Concord Council gives green light for 65 license plate readers

Concord Council gives green light for 65 license plate readers

Concord Council gives green light for 65 license plate readers
City of Concord Concord selected the 65 ALPR camera locations after input from several Concord PD detectives and Flock Safety staff. The license plate information will automatically sync with federal, local and state databases. The solar-operated cameras can be moved if the need arises.

CONCORD, CA (Sept. 15, 2022) — The City Council unanimously approved placing 65 license plate cameras around town, after hearing the impact they could make on missing person cases, sideshows and smash-and-grab crimes at the Aug. 23 meeting.

“We are close to one of the last in Contra Costa to put in fixed cameras,” noted Councilmember Laura Hoffmeister. “Anything that is an aid to the police force and public safety, I am in support of that.”

“I’ve been getting asked about this from people in my district, particularly Sun Terrace, since 2019,” added Councilmember Carlyn Obringer. “I think this is an opportunity to be a force multiplier for our police department and help keep our community safer.”

The 24-month agreement with Flock Safety will cover lease and installation of the cameras and associated software services for about $403,900. The council approved the money in June as a Capital Improvement Project (CIP), and the city has an option for a second, 24-month contract.

According to provisional Lt. Kevin Halm, the technology is not new to the city.

“About a week from now, we’ll mark 14 years we’ve been using ALPR (advanced license plate recognition) mounted on our cars,” he told the council.

Fixed locations

The only difference is that the new cameras will be in fixed locations. Concord already uses such data from other agencies – including neighboring Clayton and Pleasant Hill.

The cameras will record a still image of each license plate along with a partial image of the car and time and place. There will be no photos of people, and nothing can be used for traffic enforcement.

“It queries license plate information against its database, which syncs with federal, local and state hot lists. That means if a car is flagged as stolen, involved in a crime or associated with a missing person, it lets officers working on the street and dispatch know,” Halm said. “It helps our community be safer by providing officers with real-time data to quickly locate a vehicle.”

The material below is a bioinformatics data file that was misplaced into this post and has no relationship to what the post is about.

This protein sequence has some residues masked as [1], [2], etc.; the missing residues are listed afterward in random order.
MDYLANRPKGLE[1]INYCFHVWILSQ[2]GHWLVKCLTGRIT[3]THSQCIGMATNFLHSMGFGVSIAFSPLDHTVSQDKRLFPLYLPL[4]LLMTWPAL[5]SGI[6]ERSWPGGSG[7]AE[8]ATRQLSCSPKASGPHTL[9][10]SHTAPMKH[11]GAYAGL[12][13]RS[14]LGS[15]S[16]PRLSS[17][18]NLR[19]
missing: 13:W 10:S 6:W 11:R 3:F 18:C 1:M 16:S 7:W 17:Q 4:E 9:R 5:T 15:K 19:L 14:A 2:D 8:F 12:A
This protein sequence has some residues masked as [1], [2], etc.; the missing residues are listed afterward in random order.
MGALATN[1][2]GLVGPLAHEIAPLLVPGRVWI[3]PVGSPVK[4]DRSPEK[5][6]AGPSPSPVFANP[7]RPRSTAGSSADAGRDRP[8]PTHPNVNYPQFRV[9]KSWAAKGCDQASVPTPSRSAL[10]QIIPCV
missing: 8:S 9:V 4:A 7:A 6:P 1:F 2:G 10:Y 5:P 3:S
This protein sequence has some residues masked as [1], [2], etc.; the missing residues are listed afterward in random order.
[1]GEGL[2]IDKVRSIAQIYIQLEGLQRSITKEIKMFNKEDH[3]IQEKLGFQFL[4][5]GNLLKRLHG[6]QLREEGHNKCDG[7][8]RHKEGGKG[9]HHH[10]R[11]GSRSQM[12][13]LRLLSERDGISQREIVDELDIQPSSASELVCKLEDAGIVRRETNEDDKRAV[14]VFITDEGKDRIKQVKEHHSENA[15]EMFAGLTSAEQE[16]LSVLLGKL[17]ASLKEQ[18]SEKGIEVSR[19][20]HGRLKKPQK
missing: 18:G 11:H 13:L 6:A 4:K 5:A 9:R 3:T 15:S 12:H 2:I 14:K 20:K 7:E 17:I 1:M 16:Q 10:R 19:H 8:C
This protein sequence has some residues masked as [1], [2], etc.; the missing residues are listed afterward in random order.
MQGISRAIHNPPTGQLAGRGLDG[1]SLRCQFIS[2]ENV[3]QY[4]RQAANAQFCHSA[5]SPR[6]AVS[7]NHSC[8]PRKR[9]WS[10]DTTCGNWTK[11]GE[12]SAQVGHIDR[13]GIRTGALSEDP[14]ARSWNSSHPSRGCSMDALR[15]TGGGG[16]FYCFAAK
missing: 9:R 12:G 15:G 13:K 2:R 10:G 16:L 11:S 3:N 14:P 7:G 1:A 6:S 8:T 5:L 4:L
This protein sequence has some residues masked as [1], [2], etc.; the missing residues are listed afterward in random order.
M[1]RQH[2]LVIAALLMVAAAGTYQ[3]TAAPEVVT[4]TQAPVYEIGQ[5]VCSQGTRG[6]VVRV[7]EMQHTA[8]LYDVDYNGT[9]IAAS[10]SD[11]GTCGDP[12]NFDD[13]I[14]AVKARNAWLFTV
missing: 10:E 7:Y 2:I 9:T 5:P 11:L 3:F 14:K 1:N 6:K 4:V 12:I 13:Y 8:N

The program will also allow homeowner associations and businesses to purchase cameras to install at their locations and partner with the Concord Police Department to help their members and customers feel safer.

Hoffmeister addressed privacy concerns by noting that the cameras are in public.

“There is no expectation of privacy once you walk out your front door,” she said. “I have neighbors who have Ring cameras. We’ve got security cameras in stores. I don’t have a problem with this.”

Flock will retain each image for 30 days unless Concord PD marks it to be saved.

“If it’s involved in an investigation or crime, then we can keep that data for five years,” Halm said.

Advanced License Plate Recognition (ALPR)

What it does:

  • Gathers objective evidence about license plates
    and vehicles.
  • Alerts police of wanted vehicles.
  • Used to solve crimes.
  • Adheres to all state laws.

What it doesn’t do:

  • No facial recognition.
  • Not tied to personal identifiable information (PII).
  • Not used for traffic enforcement.
  • No video.

Source: Concord PD

Bev Britton
Bev Britton
Copy Editor at The Concord Clayton Pioneer |

Bev Britton graduated with a degree in journalism from the University of North Dakota and moved to the Bay Area with her soon-to-be husband Jim in 1986. She was features editor at the Contra Costa Times in Walnut Creek before becoming managing editor of the Contra Costa Sun in Lafayette in 1995. She retired from newsrooms in 2001, but an ad for the Clayton Pioneer drew her back in. The family moved to Lake Wildwood in the Gold Country a few years ago - but working at the Pioneer keeps her in touch with her old neighborhoods in Concord and Clayton.